It had been a long day at school. The president of the college had been demanding that a review committee be formed to reassess the English Department's curriculum; apparently, a group of students was demanding more diverse courses that took into account the changing face of the school. I had been handpicked by my boss, Sister Mary McLaughlin, to collect data from my colleagues. It was a nightmare; trying to get information from each of my colleagues, many more senior than myself at the school and many of them nuns, about what they were teaching was akin to getting the blueprints to the Pentagon. They were resentful, prickly, resistant, and clearly technophobes, because while most every other instructor at the school had a Web site with syllabi for each course they taught, the old nuns refused. Hard copy only. That complicated my task considerably. Some had been teaching close to thirty years and had been left alone during that time; asking for an accounting of their work was not something that they looked at kindly. I wasn't getting paid to do it either, which, given the St. Thomas history of low pay and long hours, wasn't surprising. So when Sister Calista, who taught American literature, practically spat at me when I asked for her syllabus, I almost gave up. Hey, Calista means “most beautiful one,” I wanted to remind her as she shut her office door on my foot, not “she who can hock a loogie.” And just because you're old and celibate doesn't give you the right to act however you want, lady. I'm of
un certain âge
and celibate (not by choice, of course) and still manage to get along in polite society.

It was martini time. My freezer contained two things—one, a bottle of Ketel One with a thick layer of frost on it, and two, a box of Klondike bars. Tonight's appetizer would be a big glass of Ketel One with three blue cheese–stuffed olives, followed by a dinner of two Klondike bars. I figured I had hit at least two of the major food groups with that selection; suffice it to say that I'm not making any major attempt at hanging on to my “girlish figure” as my mother used to call it.

With the vodka and prepackaged ice cream calling my name, I made my way home in record time and pulled into my driveway about fifteen minutes after I had left school. Dobbs Ferry is a pretty sleepy town but its proximity to St. Thomas makes it the perfect place for me to live. I pulled into my driveway and got out of the car, nodding to Trixie, the golden retriever who belonged to my neighbors and who stood sentry on the other side of the hedgerow that divided our property.

I guess you could call Trixie my third best friend because no matter what I do, what I say, or the kind of day I've had, she loves me unconditionally. I went over to the hedgerow and stuck my hand between the prickly branches to touch her. She responded by taking my whole hand in her mouth, licking it until it was soaked, and then giving me a nice “woof” as a send-off. She knows our time together is always brief and on the clandestine side because her owners and I don't have the best relationship. So she takes what she can get and then moves on.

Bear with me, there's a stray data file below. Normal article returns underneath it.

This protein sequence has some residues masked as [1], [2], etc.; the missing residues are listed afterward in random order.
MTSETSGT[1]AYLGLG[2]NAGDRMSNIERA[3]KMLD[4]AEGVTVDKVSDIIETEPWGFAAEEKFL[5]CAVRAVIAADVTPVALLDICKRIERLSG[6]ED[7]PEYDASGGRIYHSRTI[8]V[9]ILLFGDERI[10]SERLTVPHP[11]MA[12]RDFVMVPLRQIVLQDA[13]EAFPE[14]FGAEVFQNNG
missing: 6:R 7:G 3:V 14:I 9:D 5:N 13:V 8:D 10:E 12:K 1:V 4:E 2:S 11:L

Although darkness had fallen and I was sorry that I hadn't installed that motion-detecting light that Ray had been on my case about for the last year of our marriage, I did manage to make my way across the backyard without incident. I also made out a shape sitting on a lounge chair on the patio outside my back door. The moon glinted off a bald pate and I recognized my ex sprawled out on the lounge chair, his briefcase open beside him. Ray is bald by choice; he thinks it gives him “street cred” or something. I just miss seeing his head covered with a thick mop of gorgeous, wavy black hair.

“What are you doing?” I asked. “Grading papers in the dark?”

He must have been dozing because he sat up with a start, the papers on his lap spilling onto the patio. “I started grading papers when I got here. It was sunny then,” he said, his voice raspy and hoarse. He stood. “How are you?” He busied himself picking up the papers and stuffing them into his leather briefcase.

I approached him tentatively. Besides his habit of dropping by unannounced, which, as I said, really annoys me, there's also the staying-way-too-long part. We didn't spend a tremendous amount of time together when we were married; I couldn't understand why we had to now. “Ray, I've got a ton of work to do tonight. I really don't have time to visit.”

“I won't stay long,” he promised. “Can I come in for a minute?”

I considered his request for a few minutes and stared at him. As long as a minute didn't turn into two hours, it would be fine. “Okay. Fine.” I opened the back door and stood aside, letting him in. “What's the matter with your voice?” I asked.

“I've got a cold,” he said. “I've had it for a few weeks. I can't seem to shake it.”

I put my briefcase on the counter and offered him some tea. I immediately felt bad for being so annoyed with him; he was clearly under the weather and I wasn't so heartless as to not have some sympathy for him. We sat at the kitchen table waiting for the water to boil and tried to think of something to talk about. Even though we had a not altogether happy history, we were never at a loss for something to talk about. That had all changed, however, when I had found out that he had slept with both our neighbor and one of my students. Even though he persisted with his drop-ins, I had been extremely frosty the last few times he had come by. He didn't seem to notice.